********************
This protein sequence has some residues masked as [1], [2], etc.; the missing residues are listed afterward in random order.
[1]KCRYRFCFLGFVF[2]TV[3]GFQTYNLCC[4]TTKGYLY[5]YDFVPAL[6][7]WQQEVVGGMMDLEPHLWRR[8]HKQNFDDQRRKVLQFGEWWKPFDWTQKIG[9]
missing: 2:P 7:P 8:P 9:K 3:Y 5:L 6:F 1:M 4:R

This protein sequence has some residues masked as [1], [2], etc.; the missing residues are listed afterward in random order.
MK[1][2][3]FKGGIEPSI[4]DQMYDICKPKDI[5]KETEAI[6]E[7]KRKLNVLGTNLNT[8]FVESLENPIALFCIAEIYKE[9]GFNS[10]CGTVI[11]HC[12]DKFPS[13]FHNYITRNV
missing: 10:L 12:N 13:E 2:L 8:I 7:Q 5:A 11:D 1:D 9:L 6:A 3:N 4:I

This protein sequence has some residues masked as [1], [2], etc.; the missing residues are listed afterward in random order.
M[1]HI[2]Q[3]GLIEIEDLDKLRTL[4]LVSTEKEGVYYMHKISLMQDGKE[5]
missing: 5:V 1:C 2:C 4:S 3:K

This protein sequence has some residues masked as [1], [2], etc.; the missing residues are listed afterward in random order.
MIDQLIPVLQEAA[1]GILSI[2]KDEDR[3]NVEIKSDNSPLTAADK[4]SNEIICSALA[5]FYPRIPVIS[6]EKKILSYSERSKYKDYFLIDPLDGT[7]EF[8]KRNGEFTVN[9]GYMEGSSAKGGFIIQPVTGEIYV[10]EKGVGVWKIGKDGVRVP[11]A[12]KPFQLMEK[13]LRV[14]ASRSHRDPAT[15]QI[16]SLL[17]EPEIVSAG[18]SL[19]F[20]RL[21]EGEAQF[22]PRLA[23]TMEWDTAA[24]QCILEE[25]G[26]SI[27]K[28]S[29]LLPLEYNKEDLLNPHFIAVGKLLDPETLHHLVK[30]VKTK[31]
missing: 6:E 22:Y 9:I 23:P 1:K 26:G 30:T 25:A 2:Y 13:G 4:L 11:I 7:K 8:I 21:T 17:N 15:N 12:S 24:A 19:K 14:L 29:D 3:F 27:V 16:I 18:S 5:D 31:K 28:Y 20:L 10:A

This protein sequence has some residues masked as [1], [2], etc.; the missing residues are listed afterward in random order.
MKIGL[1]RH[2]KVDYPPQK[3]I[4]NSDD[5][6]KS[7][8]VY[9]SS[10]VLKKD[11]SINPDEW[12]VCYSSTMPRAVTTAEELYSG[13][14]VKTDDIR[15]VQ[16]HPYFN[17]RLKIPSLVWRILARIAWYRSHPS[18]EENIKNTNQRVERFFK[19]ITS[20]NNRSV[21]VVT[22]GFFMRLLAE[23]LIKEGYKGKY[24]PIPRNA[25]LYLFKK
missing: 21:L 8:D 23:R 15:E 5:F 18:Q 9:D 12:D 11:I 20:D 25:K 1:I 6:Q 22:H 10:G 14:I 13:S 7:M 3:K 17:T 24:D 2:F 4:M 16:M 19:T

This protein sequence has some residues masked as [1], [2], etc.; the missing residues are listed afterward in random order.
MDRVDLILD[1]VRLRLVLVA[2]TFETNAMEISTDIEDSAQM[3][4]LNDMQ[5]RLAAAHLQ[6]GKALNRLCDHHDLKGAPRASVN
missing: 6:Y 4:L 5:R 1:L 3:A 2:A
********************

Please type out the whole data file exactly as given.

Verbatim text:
This protein sequence has some residues masked as [1], [2], etc.; the missing residues are listed afterward in random order.
[1]KCRYRFCFLGFVF[2]TV[3]GFQTYNLCC[4]TTKGYLY[5]YDFVPAL[6][7]WQQEVVGGMMDLEPHLWRR[8]HKQNFDDQRRKVLQFGEWWKPFDWTQKIG[9]
missing: 2:P 7:P 8:P 9:K 3:Y 5:L 6:F 1:M 4:R

This protein sequence has some residues masked as [1], [2], etc.; the missing residues are listed afterward in random order.
MK[1][2][3]FKGGIEPSI[4]DQMYDICKPKDI[5]KETEAI[6]E[7]KRKLNVLGTNLNT[8]FVESLENPIALFCIAEIYKE[9]GFNS[10]CGTVI[11]HC[12]DKFPS[13]FHNYITRNV
missing: 10:L 12:N 13:E 2:L 8:I 7:Q 5:A 11:D 1:D 9:L 6:A 3:N 4:I

This protein sequence has some residues masked as [1], [2], etc.; the missing residues are listed afterward in random order.
M[1]HI[2]Q[3]GLIEIEDLDKLRTL[4]LVSTEKEGVYYMHKISLMQDGKE[5]
missing: 5:V 1:C 2:C 4:S 3:K

This protein sequence has some residues masked as [1], [2], etc.; the missing residues are listed afterward in random order.
MIDQLIPVLQEAA[1]GILSI[2]KDEDR[3]NVEIKSDNSPLTAADK[4]SNEIICSALA[5]FYPRIPVIS[6]EKKILSYSERSKYKDYFLIDPLDGT[7]EF[8]KRNGEFTVN[9]GYMEGSSAKGGFIIQPVTGEIYV[10]EKGVGVWKIGKDGVRVP[11]A[12]KPFQLMEK[13]LRV[14]ASRSHRDPAT[15]QI[16]SLL[17]EPEIVSAG[18]SL[19]F[20]RL[21]EGEAQF[22]PRLA[23]TMEWDTAA[24]QCILEE[25]G[26]SI[27]K[28]S[29]LLPLEYNKEDLLNPHFIAVGKLLDPETLHHLVK[30]VKTK[31]
missing: 6:E 22:Y 9:I 23:P 1:K 26:G 30:T 25:A 2:Y 13:G 4:L 11:I 7:K 8:I 21:T 17:N 15:N 12:S 24:A 19:K 14:L 29:D 3:F 27:V 16:I 18:S 5:D 31:K 28:Y 20:L 10:A

This protein sequence has some residues masked as [1], [2], etc.; the missing residues are listed afterward in random order.
MKIGL[1]RH[2]KVDYPPQK[3]I[4]NSDD[5][6]KS[7][8]VY[9]SS[10]VLKKD[11]SINPDEW[12]VCYSSTMPRAVTTAEELYSG[13][14]VKTDDIR[15]VQ[16]HPYFN[17]RLKIPSLVWRILARIAWYRSHPS[18]EENIKNTNQRVERFFK[19]ITS[20]NNRSV[21]VVT[22]GFFMRLLAE[23]LIKEGYKGKY[24]PIPRNA[25]LYLFKK
missing: 21:L 8:D 23:R 15:E 5:F 18:Q 9:D 12:D 11:I 20:D 25:K 1:I 6:Q 22:H 10:G 14:I 13:S 7:M 3:K 17:T 24:D 2:F 4:M 16:M 19:T

This protein sequence has some residues masked as [1], [2], etc.; the missing residues are listed afterward in random order.
MDRVDLILD[1]VRLRLVLVA[2]TFETNAMEISTDIEDSAQM[3][4]LNDMQ[5]RLAAAHLQ[6]GKALNRLCDHHDLKGAPRASVN
missing: 6:Y 4:L 5:R 1:L 3:A 2:A